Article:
Cape Scott Provincial Park is a rugged coastal rainforest located on the northwest tip of Vancouver Island.
History records that this region was first inhabited by the Kwakwaka’wakw people, formerly known as the Kwakiutl. Settlement attempts by hardy Danish pioneers in 1897 and 1910 were defeated by violent winds and rainstorms. The park was established in 1973, and is named for Cape Scott, the site of the lighthouse that has safely guided mariners since 1960.
Cape Scott Provincial Park is a wilderness area, preserving a truly magnificent area of coastal British Columbia. Visitors to the 21 849-hectare park can expect to find little development except trails. The park is characterized by 40 miles (64 km) of scenic and rugged ocean frontage from Nissen Bay in the north to San Josef Bay in the south. Rocky promontories and jagged headlands are scattered along the remote and wide sandy beaches. Nels Bight is the most impressive of the 9 beaches in the park, at 2,400 metres long and over 200 metres wide!
The highest point in Cape Scott Provincial Park is Mount St. Patrick overlooking San Josef Bay, which rises 415 metres above sea level. Eric Lake in the southeast is the largest body of fresh water in the park, at 44 hectares. Hansen Lagoon, which cuts deep into the park from Hansen Bay, is an important stopover for Canada Geese and waterfowl travelling the Pacific Flyway migratory route.
Upland areas of the park contain a variety of flora and fauna and are forested with red and yellow cedar, lodgepole pine, hemlock and true fir. Various species of birds exist along the coastline and the open uplands of the park protect larger mammals, including deer, elk, wolves, bear, cougar and sea otter.
Visitors to Cape Scott should be well prepared for adverse weather conditions – all year round. Annual rainfall is between 375 and 500 centimetres, and prolonged sunny periods are a rarity, even in summer. High winds, rain and generally stormy conditions can be expected at any time of the year. There is no best time to visit the park, although mid summer is generally preferred. A storm once blew so hard that it turned the lighthouse here sideways!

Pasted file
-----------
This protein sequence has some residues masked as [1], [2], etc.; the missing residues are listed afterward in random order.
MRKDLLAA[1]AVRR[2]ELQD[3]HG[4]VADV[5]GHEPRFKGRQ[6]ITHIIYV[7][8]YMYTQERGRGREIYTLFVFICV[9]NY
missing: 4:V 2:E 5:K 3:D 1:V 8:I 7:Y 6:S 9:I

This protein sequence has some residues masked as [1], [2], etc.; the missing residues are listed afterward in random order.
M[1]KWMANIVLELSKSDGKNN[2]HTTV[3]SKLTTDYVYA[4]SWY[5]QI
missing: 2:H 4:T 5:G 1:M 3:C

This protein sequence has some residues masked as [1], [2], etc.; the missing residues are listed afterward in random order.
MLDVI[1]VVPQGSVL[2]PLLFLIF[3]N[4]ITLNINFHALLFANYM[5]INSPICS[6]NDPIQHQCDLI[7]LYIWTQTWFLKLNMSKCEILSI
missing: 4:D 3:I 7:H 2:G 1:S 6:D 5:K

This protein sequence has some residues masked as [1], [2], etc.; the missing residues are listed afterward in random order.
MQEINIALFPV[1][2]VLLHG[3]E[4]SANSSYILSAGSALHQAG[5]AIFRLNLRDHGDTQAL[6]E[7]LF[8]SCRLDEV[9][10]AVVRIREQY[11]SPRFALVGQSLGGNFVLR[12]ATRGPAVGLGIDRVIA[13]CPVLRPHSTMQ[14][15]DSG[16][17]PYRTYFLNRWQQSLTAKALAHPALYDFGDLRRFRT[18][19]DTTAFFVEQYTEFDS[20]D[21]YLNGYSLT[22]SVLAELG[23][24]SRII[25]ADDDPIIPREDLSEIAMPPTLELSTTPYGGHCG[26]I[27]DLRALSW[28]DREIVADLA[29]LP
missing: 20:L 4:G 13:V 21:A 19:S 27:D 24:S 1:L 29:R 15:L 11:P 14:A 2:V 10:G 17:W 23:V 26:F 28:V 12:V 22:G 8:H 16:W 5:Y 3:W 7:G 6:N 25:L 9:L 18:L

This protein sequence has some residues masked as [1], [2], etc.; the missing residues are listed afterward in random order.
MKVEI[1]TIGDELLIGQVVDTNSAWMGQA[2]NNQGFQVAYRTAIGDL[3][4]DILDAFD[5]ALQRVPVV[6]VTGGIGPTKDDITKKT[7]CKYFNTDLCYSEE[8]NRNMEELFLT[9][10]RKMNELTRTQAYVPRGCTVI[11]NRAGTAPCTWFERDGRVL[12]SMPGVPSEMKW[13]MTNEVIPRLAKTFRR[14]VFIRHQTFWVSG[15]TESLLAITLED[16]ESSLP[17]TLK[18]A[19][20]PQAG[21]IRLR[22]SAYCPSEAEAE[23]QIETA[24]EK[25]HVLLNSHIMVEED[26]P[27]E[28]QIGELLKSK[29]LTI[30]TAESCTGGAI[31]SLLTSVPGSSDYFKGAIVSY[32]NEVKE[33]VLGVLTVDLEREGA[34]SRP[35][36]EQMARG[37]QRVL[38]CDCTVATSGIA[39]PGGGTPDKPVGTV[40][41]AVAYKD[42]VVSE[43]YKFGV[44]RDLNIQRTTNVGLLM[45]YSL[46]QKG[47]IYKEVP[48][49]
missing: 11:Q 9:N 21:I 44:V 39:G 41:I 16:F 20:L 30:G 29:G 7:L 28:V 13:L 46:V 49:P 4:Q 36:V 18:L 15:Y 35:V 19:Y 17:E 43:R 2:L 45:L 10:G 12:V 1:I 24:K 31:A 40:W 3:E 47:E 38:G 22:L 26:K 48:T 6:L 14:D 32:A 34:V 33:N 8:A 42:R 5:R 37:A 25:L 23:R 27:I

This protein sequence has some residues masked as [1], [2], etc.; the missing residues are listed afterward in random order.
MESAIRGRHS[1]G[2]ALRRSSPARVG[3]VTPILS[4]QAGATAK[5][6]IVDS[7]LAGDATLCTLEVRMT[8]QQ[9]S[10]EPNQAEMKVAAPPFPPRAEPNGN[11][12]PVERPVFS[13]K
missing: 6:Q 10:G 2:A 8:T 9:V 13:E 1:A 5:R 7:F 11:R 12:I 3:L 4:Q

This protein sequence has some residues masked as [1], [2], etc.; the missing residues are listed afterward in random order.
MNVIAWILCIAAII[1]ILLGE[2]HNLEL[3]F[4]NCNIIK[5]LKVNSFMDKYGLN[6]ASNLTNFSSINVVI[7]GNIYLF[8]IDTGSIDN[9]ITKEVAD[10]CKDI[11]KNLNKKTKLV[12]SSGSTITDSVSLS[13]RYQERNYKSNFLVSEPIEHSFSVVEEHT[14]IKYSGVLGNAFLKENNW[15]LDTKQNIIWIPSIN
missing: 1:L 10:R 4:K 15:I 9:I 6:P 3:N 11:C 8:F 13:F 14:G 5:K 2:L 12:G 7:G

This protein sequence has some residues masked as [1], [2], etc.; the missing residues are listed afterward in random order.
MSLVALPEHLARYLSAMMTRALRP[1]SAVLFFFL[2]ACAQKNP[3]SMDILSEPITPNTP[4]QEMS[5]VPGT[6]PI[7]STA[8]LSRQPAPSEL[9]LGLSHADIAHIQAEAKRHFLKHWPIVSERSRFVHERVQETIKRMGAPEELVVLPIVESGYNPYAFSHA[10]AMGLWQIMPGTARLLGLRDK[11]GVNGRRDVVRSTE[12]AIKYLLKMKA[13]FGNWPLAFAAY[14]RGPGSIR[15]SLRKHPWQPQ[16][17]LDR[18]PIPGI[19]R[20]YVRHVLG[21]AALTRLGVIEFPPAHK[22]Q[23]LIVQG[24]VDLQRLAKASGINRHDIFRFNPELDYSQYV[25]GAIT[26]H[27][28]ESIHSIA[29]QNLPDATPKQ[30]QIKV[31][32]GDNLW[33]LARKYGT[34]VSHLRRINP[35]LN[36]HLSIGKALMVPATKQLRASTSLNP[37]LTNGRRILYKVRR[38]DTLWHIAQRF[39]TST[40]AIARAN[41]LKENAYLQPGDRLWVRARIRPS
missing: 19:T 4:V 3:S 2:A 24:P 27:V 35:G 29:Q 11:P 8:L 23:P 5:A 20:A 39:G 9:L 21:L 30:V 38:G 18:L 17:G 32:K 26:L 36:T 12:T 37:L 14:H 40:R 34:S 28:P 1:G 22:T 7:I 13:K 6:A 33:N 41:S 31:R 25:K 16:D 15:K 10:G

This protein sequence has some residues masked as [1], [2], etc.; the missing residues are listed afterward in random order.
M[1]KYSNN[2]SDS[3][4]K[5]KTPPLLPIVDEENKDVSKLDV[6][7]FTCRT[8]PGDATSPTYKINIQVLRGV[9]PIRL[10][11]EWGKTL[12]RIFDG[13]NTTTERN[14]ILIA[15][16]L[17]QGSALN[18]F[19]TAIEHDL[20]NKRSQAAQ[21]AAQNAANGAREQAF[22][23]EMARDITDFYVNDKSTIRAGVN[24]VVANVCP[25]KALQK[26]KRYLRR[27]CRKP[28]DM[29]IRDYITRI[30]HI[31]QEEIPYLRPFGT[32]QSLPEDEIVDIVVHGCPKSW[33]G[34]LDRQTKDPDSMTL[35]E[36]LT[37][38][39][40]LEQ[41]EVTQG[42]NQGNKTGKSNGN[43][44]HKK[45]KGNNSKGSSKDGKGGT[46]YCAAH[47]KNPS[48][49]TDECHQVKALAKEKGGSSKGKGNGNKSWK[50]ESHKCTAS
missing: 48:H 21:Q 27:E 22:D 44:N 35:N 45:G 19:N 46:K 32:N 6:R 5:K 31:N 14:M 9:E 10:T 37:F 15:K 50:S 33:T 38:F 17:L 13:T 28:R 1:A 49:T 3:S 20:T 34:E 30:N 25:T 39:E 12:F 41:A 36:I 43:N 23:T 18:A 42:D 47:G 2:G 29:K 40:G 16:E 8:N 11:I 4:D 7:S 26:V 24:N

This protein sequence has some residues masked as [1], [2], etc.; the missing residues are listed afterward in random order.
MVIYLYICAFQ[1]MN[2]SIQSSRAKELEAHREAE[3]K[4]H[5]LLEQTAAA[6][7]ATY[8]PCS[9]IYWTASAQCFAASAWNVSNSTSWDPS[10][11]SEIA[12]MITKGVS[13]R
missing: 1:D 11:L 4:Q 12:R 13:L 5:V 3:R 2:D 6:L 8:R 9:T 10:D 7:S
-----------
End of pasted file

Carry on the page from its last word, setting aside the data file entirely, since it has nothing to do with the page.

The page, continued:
There are opportunities for wilderness camping, hiking and wildlife viewing within the park. Trails range in length from two to thirty kilometres, and from a pleasant stroll to a challenging and demanding test of skill and stamina. The incessant rain results in muddy and difficult conditions on primitive trails that provide some of the most tortuous terrain of any trail in British Columbia, but the visual and emotional rewards are beyond comparison, especially on a clear day. Hiking Trails in Cape Scott Provincial Park
There are 11 designated camp pads located at Eric Lake, available on a first-come, first-served basis. There is no longer a campsite at Donaldson Farm. Wilderness camping is not restricted to particular sites, though no facilities other than food caches at Guise Bay, Nels Bight, San Josef, Nissen Bight and Eric Lake; pit toilets are provided. Campers are urged to camp on the beach whenever possible to minimize damage to the fragile environment.
A backcountry fee for overnight camping is in place from May to September. Self-registration vaults are located at the San Josef River boat launch and trailhead. If you should choose to erect a temporary shelter from the elements, please dismantle it entirely when you are through with it and return the site to its natural state so that others may enjoy the surroundings as you have.
There are no designated swimming areas at Cape Scott Provincial Park, however the beaches at Nels Bight and San Josef Bay are popular destinations for swimmers. Please be aware of sometimes intense surf conditions and possible riptides. There are NO LIFEGUARDS on duty at provincial parks.
Canoeing and kayaking are becoming increasingly popular, particularly in San Josef Bay, where there is a BC Parks boat launch.
BC Parks’ boat launch is accessed via San Josef Heritage Park, but it is a BC Parks facility. It is for canoes/kayaks and small car-toppers only. The San Josef River is tidal at this spot so don’t plan on using the launch at low tide or you may be hauling over gravel bars.
More experienced kayakers can make the trip from Port Hardy and around the Cape, finishing in Winter Harbour or Coal Harbour. San Josef Bay has also become a popular spot for surf kayaking, particularly in the spring and fall when waves are larger.
There are 2 small campgrounds just outside the park, each located less than a kilometre from the trailhead parking lots. There are boat launching ramps for cartop boats and canoes at both of these campgrounds.
Vehicle camping facilities are provided by the Regional District of Mount Waddington at Quatse River Park near Port Hardy, and Kwaksistah Campsite at Winter Harbour.
Cape Scott Provincial Park is located on the extreme north western tip of Vancouver Island. Hiking trails provide the only access into Cape Scott Provincial Park. A parking lot is provided at the Cape Scott and San Josef Bay trailheads, near the southeast corner of the park. Travel to the park from Port Hardy is via Holberg on 67 kms of public highways and well-maintained gravel logging roads. Full amenities are available at Port Hardy, Port McNeill, Holberg and Port Alice.
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